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21 comments:

  1. This is a great review. I look forward to reading the book, probably in many years!

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    1. I just get three trades per month from the library (I want to have time to read other things!), and thus comic books I want to read are published faster than I can read them. Someday I want to read all Wonder Woman collections in order, but I have no idea when I'll get around to that.

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    2. Three trades per month. My god, the self control!

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  2. As a newcomer to Wonder Woman, I will say that these issues were nearly incomprehensible to me, though clearly well-written, while the early Year One issues had me glued. I guess I can see why they decided to split the storylines up and do Year One later, but I think you're right that it'd be hard to jump on with just this trade.

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    1. Thanks for the comment. I'll be curious to see how Year One, the second part of this story (Vol. 3), and the fourth volume finale all shape my perception of this book. To some extent I've grown tired of origin stories about origins, really; I'm more excited to see Greg Rucka tell ongoing, present Wonder Woman stories than to read all this business of fixing things and setting the stage for telling those stories.

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    2. I think I am just tired of Wonder Woman origin stories at this point. Azzarello, Morrison, Thompson, De Liz, and now Rucka have all taken the WW origin for a spin over the last few years in various projects. Just leave it alone for a while.

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    3. We had that problem with Superman for a little while too, I think.

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  3. I like Rucka's work but much like Waid I really dislike how dismissive he is of any interpretations of characters that clash with his. The whole controversy with Rucka forcing DC to kick Frank Cho off the variant covers was ridiculous and much like Mark Waid screaming in the cinema because Superman killed Zod in MoS makes him look petty and childish, like a kid that doesn't want to share his toys.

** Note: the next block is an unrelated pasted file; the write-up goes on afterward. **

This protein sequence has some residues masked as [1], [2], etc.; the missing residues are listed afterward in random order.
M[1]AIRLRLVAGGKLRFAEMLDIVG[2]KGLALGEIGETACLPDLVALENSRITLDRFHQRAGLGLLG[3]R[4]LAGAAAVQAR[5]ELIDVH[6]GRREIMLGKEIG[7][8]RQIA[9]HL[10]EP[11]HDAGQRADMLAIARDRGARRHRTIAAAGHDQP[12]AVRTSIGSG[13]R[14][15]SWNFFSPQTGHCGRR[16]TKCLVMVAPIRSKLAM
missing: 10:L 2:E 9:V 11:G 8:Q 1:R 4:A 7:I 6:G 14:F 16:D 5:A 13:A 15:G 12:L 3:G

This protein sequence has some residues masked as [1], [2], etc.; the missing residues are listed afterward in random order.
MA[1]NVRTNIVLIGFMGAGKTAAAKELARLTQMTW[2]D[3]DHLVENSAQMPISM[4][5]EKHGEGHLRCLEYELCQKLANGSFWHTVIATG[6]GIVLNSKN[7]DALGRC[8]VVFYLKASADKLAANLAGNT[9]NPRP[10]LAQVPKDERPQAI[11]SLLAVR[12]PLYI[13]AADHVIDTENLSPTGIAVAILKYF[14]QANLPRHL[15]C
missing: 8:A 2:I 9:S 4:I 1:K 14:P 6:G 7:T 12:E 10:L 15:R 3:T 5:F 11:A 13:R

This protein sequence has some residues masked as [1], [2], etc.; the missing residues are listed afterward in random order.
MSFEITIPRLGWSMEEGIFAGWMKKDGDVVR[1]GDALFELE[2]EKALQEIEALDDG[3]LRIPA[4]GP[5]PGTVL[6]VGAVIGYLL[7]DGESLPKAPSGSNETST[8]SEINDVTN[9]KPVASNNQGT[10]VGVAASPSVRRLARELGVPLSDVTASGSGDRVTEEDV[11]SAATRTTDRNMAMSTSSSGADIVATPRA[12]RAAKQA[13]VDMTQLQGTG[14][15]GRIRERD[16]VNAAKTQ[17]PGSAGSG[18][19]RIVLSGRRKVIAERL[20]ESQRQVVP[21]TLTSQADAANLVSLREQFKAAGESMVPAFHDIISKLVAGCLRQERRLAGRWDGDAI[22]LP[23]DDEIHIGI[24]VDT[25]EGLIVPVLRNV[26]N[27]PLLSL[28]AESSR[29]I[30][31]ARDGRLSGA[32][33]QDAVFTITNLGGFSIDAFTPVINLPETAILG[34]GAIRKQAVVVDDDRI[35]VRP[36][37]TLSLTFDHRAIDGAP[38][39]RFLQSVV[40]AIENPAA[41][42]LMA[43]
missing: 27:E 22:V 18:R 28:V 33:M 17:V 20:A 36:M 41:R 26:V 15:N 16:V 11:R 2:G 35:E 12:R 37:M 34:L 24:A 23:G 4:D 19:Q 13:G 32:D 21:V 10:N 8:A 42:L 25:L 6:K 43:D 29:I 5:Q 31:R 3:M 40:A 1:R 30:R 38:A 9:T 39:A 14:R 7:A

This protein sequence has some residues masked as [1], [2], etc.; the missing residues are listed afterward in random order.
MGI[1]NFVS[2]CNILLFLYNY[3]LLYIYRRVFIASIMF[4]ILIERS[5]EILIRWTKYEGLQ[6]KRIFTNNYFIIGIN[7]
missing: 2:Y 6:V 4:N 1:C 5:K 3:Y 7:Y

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    1. That's Frank's side on the events, and he has a reputation for picking fights with other creators. The truth probably lies somewhere closer to the middle, with Cho getting frustrated with Rucka editing his work.

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    2. Yeah, that sounds more likely. Tbh I don't think we'll ever get the full story but as long as they both continue to put out quality work I'm happy. Although maybe a few less "Outrage" covers would be nice too.

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  4. I struggle to understand why DC hasnt listed this for a Deluxe Edition release. My only guess is, they're waiting for Volume three to be released, so they may collect Volumes 1 and 3 together in a HC, while doing the same for 2 and 4. If so, that's an even heavier wait.

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    1. A bunch of titles don't have deluxe listings yet. Give it time; I'd be really surprised if they didn't do one for Wonder Woman.

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    2. It'll probably show up in the next catalog or so.

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  5. I suspect that you really don't have to worry about the two arcs being overly interconnected, except starring the same character. I loved Rucka's original Wonder Woman run, too. I caught the first few issues of the Rebirth series and read them with much enthusiasm for that reason. The only reason I haven't continued reading is because I'm short of funds for that sort of thing. I've really only made a concerted effort to keep up with King's Batman, which has only gotten better since it began, with a lot of attention-getting material that has kept me engaged.